Wu Caiyi | Senior Staff Photographer
A federal grand jury indicted Christopher Casamento, Pitt’s ex-emergency management director, Wednesday afternoon.
Casamento has been accused of stealing and selling 13,615 masks, mainly Aura N95 respirator masks, surgical masks and particulate respirator masks, from the University’s PPE supply for personal profit between Feb. 28, 2020, and March 22, 2020.
FBI Pittsburgh Special Agent in Charge Michael Christman said Casamento’s actions are very upsetting.
“Mr. Casamento had an obligation to make sure there was enough PPE to keep students and staff at the University of Pittsburgh safe,” Christman said. “Instead, he chose to line his pockets. The allegations set forth today are upsetting. With so much widespread suffering in our communities due to COVID, having this vital equipment taken away from people is unfortunate.”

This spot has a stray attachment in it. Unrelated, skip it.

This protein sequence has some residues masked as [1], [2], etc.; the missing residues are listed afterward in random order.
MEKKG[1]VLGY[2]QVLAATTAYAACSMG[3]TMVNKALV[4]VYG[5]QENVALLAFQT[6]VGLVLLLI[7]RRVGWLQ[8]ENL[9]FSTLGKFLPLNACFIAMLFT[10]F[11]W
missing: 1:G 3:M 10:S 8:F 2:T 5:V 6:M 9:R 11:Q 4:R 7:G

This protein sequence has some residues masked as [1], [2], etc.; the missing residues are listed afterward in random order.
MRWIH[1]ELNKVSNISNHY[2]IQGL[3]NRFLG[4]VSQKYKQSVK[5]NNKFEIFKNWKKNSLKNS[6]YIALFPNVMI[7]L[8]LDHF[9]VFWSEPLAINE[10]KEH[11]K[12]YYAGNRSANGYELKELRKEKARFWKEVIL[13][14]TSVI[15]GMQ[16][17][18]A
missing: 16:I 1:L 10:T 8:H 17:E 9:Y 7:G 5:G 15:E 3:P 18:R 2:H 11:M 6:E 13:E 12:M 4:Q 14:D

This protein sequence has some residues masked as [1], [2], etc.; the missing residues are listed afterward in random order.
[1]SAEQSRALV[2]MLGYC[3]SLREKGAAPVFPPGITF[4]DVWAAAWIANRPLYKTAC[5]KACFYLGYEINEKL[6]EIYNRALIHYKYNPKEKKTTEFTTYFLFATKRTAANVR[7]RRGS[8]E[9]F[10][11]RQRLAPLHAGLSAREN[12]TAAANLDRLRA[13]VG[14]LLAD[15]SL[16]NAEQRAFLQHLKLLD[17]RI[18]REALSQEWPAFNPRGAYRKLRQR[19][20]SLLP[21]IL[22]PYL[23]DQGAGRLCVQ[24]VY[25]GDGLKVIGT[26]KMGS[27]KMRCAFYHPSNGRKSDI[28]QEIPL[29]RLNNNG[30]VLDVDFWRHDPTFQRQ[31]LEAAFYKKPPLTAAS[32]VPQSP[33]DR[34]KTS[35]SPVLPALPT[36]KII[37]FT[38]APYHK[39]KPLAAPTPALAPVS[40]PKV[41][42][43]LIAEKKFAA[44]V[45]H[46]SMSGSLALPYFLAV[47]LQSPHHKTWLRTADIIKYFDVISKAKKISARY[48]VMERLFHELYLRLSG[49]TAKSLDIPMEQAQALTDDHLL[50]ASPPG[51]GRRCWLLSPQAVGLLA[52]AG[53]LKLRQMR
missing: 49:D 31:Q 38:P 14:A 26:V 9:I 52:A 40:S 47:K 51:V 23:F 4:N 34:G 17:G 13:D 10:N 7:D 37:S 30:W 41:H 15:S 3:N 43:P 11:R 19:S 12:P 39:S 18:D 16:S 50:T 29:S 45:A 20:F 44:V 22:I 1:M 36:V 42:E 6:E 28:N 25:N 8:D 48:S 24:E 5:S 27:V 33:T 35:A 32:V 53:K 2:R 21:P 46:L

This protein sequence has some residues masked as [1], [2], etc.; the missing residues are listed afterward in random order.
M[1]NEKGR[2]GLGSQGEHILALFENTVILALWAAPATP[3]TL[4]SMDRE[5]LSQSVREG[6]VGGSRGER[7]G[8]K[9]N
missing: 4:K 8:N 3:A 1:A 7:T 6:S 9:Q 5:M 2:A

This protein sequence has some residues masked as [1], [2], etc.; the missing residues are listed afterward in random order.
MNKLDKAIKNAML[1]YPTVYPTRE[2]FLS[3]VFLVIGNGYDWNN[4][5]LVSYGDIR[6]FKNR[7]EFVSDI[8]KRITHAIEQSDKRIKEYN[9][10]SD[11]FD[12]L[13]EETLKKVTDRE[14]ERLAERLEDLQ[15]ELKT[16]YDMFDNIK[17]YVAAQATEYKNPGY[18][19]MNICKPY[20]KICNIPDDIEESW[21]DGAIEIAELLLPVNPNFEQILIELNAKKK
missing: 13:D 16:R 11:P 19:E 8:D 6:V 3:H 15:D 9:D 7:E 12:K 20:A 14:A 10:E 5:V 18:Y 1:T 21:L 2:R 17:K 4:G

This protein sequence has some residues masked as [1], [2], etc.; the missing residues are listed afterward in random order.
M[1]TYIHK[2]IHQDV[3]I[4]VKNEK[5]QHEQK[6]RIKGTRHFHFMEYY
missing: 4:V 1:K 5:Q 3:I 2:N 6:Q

Casamento made nearly $19,000 from selling the PPE on his eBay page, called Steel City Motor Toys, FBI investigators said.
A grand jury has indicted Casamento on federal charges of interstate transportation of stolen property, according to the U.S. attorney’s office.
The University fired Casamento last July after completing its own internal investigation. If Casamento is convicted, he could face up to 10 years in prison.
A Pitt spokesperson said federal and state law enforcement officials notified Pitt of an investigation into misappropriation of the University’s personal protective equipment supplies during February and March 2020. They added that the University is seeking restitution for the misappropriated supplies from Casamento.
“Mr. Casamento’s duties included distributing personal protective equipment designated for essential employees. Upon his admission of the misconduct and completion of our review, Casamento’s employment was terminated effective July 17, 2020,” the spokesperson said. “Since the onset of the COVID-19 pandemic, the University of Pittsburgh has maintained an adequate stockpile of PPE sufficient to meet the needs of the University community. Fulfilment of requests for personal protective equipment were not impacted as a result of the misappropriation.”